The Tanzania Electric Supply Company Limited (Tanesco) has officially announced a countrywide power rationing following withdrawal of 100 megawatts from the national grid by Aggreko to press for payment of over 230bn/- debt.
Tanesco officials who were summonded by the Parliamentary Parastatal Organisations Committee (POAC) said Aggreko had switched off its generators and was awaiting payment.
For his part Tanesco Executive Director William Mhando admitted to the committee that the power shedding has started officially following the switching off of the Agrekko power plant.
No further details of the load shedding were forthcoming from the officials, but POAC has directed the government through the Ministry of Energy and Minerals to provide Tanesco with 408bn/- to settle the bill.
POAC Chairman Zitto Kabwe also ordered Tanesco to make sure that power generators at the Independent Tanzania Power Limited (IPTL) are switched off in May this year, and that a generator currently being used by Mhando at his residence is removed.
The fuel bill for the generator is reportedly being paid for by the company.
Zitto said that the order to take out the generator at the residence of Tanesco CEO must be implemented from today and applied to other officers using generators whose cost was being covered by the company.
The committee said such expenditures should be stopped as they contributed to more costs.
Zitto told journalists in Dar es Salaam that after going through the company accounts, committee members discovered that Tanecso was facing serious financial problems due to expenditure for purchasing power from private firms.
He said Tanesco incurred a loss of 64bn/- in 2010 due to power purchases from IPTL, a situation experienced in the past four years. He added: “It is better we stop buying power from private sources”.
Giving the statistics of the losses, Zitto said in 2007 the power firm suffered a loss of 69bn/-, while in 2008 the figure went down to 21bn/-. In 2009 Tanesco lost 43bn/- rising to 47bn/- in 2010.
He said Tanesco should now start producing power from its own generators instead of the current system where it purchases electricity from private companies and distributes to its customers.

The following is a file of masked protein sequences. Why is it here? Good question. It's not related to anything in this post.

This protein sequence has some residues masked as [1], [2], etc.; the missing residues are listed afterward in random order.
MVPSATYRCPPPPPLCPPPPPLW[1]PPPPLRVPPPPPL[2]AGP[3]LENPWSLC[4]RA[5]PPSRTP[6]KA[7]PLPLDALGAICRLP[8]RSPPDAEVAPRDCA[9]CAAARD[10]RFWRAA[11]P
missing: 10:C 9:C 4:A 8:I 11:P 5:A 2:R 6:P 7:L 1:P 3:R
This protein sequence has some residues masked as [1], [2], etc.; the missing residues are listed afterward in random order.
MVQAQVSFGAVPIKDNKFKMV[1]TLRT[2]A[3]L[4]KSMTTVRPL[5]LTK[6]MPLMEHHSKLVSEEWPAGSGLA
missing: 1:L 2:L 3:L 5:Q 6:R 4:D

He explained that Tanesco revenue per year was 466bn/- but the cost of purchasing power from private companies and distributing it to customers was 492bn/-, a loss of 25bn/-.
He also pointed out that Tanesco incurred loss each year from the power it purchased from Songas despite the fact that the gas being used to generate power was being produced in the country.
A week a go Tanzania Electric Supply Company attributed the current power cuts in the country to system failures, saying it requires 1.3trn/- to overhaul its worn out production, transmission and distribution infrastructure.
The reaction followed a study by the World Bank and Twaweza which showed that there were more frequent power cuts recently, which lasted longer.
Most of the interviewees in the study said that power cuts occur more frequently and last longer. They said power outages would typically last more than six hours (40.6 percent) compared to only one in four in the 2010 survey (25.5 percent).
Mhando clarified that the country’s current power generation stands at 718MW while the demand is estimated at between 600MW and 829MW per day.
He gave an example whereby Kihansi dam was generating 100MW, Kidatu 160MW, Mtera 40MW, Pangani 15MW, Hale 5MW and Nyumba ya Mungu 2.6MW.
He said the energy produced from other sources were as follows, Songas 142MW, Ubungo gas plant 102MW, Independent Power Tanzania Limited (IPTL) 60MW, Tegeta gas plant 42MW and Symbion 60MW.